Flaten Art Museum exhibition features original works by nationally acclaimed artists
When New York City’s iconic Times Square recently unveiled its very first fountain, national media outlets like the New York Times and National Public Radio hailed the artist behind the striking piece: Pamela Council, a New York-based interdisciplinary artist whose work focuses on “creating fountains for Black joy.”
St. Olaf College students, faculty, staff, and visitors will soon be able to see new original work by Council, as well as acclaimed artists Kenya (Robinson) and Yvette Mayorga, in an exhibition in Flaten Art Museum titled Liberatory Adornment.
Curated by Jillian Hernandez, the exhibition explores how Council, Mayorga, and Kenya (Robinson) are mobilizing femininity to claim beauty, care, and abundance for Black and Latinx people. By departing from the masculinist aesthetics of U.S. militarism and the Black and Chicanx movements of the 1970s, the artists generate alternative visualities to address the urgent social issues of the contemporary moment. The works in this exhibition invite viewers to appreciate the paths for personal and collective freedom that are available in the everyday via beauty rituals, domestic decor, confection, glitter, gold, and rhinestones.
Liberatory Adornment will be on view November 5–January 23, with an opening event at 5 p.m. on November 5 in Viking Theater that will feature a video premiere of Kenya (Robinson)’s BLACK OF ENTITLEMENT (2021) and a roundtable conversation. Moderated by Hernandez, Kenya (Robinson) will be joined by moving image artist Rini Yun Keagy, St. Olaf Visiting Assistant Professor of Dance Arneshia Williams, and St. Olaf Assistant Professor of Music Tesfa Wondemagegnehu. All are invited to a reception at the Flaten Art Museum immediately following the screening and roundtable.
The exhibition has attracted attention from local and regional media organizations, including the Star Tribune and Chicago Magazine, which highlighted Liberatory Adornment in a recent list of top Midwest art exhibitions to visit this winter.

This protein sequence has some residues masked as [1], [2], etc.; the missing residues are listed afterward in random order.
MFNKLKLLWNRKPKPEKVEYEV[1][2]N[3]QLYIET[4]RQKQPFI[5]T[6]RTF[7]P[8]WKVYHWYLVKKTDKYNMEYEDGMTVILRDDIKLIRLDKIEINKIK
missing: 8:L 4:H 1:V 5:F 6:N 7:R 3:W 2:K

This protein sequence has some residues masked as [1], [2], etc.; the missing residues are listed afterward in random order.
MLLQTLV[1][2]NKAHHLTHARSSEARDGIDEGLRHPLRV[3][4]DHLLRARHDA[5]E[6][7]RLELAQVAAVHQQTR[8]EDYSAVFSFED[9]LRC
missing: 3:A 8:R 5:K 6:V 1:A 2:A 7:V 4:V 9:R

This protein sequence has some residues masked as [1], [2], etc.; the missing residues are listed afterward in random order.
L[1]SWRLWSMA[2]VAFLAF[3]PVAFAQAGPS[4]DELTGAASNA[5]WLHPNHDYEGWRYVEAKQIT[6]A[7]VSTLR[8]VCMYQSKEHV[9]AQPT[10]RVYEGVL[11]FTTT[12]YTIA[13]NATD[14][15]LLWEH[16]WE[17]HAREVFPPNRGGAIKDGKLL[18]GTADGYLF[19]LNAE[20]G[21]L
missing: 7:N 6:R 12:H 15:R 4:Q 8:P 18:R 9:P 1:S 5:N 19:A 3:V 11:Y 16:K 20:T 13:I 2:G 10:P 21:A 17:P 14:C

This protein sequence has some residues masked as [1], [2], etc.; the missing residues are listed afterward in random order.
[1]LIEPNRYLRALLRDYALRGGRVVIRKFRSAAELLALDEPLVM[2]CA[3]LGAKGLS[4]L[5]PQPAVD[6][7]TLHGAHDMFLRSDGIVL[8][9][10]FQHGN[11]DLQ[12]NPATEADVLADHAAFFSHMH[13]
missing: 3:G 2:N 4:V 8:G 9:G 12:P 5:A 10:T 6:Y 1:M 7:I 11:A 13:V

While Hernandez and Kenya (Robinson) are on campus, they’ll spend time with Black, Latinx, and queer students in the gallery. Members of student organizations that include UPRISING, Black Ensemble, Cultural Union for Black Expression (CUBE), Karibu, ¡Presente!, Somos, and Queer Ole Individuals (QOI) will have the opportunity to meet and work with the curator and artist.
During the run of the exhibition, Flaten Art Museum and St. Olaf’s student-initiated Oles Against Inequality barbershop are also partnering to host a pop-up shop in the Center for Art and Dance, connecting the exhibition’s self-care themes with a campus initiative to make hair care, and the community that comes along with it, more accessible on campus.
Flaten Art Museum Director Jane Becker Nelson ‘04 says it’s important for academic museums and galleries, which are often well-resourced, to support the creation of new work by underrepresented artists.
“Where we devote our resources matters,” she says. “It’s important to amplify the practices of curators and artists of color, and devote our resources to those who’ve been historically underrepresented and even excluded from the institutions that play such a powerful role in advancing artistic careers.”
Becker Nelson notes that it’s also critical for students to see a diversity of artists and practices — and have access to working with them.
Bringing the work of Hernandez, Council, Mayorga, and Kenya (Robinson) to campus for Liberatory Adornment, she says, is an important step toward providing that representation and access.